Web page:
Act 62 required that the first Milwaukee County Comptroller election be held in the spring of 2012. The bill was published in November 2011 and nomination papers were due by the end of December 2011 for the April 2012 election. One other provision of the legislation was critical—any candidate for Milwaukee county comptroller had to be a certified public accountant or possess a master’s or Ph.D. in Accounting or Finance. With the field thus narrowed, the usual potential candidates for county offices were not in play. Ultimately only three candidates filed nomination papers. One had experience in a private school setting. He was ultimately not placed on the ballot because he had not established legal residency in the county. One had experience in a small engineering firm and had some tax preparation experience. The third was the Milwaukee County controller who had 20 years of experience with county accounting, payroll, accounts payable, and fiscal analysis. His prior work included a stint with a large CPA firm. One of his larger clients while an auditor with the CPA firm was…Milwaukee County. Much of the anxiety of Act 62 disappeared when the controller, Scott Manske, decided to run for the comptroller position. In his 20 years as controller and nine years as an external auditor, Scott had established a reputation for honesty, fairness, competence, and hard work. The public acknowledged this too, and Scott won 61 percent of their votes. And when he filed for re-election in 2016, he did not draw an opponent.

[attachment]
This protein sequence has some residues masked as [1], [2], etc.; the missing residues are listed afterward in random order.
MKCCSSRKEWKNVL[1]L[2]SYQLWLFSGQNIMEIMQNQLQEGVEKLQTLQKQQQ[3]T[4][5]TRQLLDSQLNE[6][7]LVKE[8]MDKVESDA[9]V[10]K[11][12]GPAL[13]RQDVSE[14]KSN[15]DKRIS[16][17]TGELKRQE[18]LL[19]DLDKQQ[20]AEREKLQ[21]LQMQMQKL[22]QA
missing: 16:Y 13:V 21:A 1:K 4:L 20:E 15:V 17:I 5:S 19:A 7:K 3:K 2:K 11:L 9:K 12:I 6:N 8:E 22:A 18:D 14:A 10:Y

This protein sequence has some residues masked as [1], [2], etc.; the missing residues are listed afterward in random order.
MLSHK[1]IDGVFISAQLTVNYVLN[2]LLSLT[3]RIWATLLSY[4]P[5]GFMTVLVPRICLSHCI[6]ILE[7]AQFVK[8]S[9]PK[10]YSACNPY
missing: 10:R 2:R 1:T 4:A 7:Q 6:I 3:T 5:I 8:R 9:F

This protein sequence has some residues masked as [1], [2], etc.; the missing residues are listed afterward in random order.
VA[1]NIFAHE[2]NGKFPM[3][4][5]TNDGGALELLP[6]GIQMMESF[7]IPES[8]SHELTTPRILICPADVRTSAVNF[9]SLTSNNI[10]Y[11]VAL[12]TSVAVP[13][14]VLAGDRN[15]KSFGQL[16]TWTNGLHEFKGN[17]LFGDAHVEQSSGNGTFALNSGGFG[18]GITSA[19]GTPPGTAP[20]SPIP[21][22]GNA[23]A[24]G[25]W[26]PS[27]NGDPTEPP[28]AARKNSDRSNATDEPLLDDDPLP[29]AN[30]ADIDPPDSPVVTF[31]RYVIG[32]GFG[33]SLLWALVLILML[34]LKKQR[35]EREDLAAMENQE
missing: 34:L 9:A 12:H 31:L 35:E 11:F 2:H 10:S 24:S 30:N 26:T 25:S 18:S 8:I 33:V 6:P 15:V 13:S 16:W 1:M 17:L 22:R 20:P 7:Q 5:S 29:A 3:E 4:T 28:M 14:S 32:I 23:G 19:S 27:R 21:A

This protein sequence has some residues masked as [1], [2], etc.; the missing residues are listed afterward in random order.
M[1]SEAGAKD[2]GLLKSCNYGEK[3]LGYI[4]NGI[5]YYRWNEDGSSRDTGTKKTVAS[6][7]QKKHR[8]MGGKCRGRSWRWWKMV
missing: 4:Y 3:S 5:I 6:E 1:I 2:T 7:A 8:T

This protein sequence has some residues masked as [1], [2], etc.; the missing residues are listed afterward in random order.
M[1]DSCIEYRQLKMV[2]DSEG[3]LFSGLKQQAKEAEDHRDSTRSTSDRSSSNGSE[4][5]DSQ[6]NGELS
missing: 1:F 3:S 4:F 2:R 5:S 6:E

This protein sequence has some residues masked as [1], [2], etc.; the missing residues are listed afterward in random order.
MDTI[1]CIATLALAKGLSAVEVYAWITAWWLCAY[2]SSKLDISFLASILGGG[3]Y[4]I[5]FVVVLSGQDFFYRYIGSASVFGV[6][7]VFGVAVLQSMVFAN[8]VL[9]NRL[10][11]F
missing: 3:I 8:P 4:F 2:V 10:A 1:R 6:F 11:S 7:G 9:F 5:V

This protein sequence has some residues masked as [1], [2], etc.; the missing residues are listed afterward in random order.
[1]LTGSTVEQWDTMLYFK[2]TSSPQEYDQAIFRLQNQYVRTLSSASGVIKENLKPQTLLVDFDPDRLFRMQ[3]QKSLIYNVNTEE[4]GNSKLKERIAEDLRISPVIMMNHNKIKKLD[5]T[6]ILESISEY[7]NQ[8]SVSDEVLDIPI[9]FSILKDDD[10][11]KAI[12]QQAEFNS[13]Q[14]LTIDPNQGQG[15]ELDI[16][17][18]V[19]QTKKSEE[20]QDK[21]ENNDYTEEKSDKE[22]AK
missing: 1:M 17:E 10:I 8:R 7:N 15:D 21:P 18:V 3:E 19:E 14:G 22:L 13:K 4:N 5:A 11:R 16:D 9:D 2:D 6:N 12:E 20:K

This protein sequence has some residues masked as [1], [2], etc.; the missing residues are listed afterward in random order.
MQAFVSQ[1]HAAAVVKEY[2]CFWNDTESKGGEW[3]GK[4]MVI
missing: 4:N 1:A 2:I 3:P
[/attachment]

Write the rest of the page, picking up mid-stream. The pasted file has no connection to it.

With the election of Scott Manske, we knew we would be able to continue our work under the audit standards. He committed to keeping me on as the director of audits in charge of the new comptroller’s Audit Services Division. He also challenged us to figure out how to resolve concerns about our organizational independence. To frame our position in the context of the current 2018 Yellow Book, we were charged with transitioning from a legislative audit function defined in 3.53 b to an internal audit function using safeguards in 3.53 a-e. The language in the standards applicable in 2012 was the same. We scoured through dozens of ALGA peer reviews. We also debated the provisions of the Yellow Book among our staff and with colleagues from other offices. The result was a memorandum of understanding (MOU) between the comptroller and the director of audits.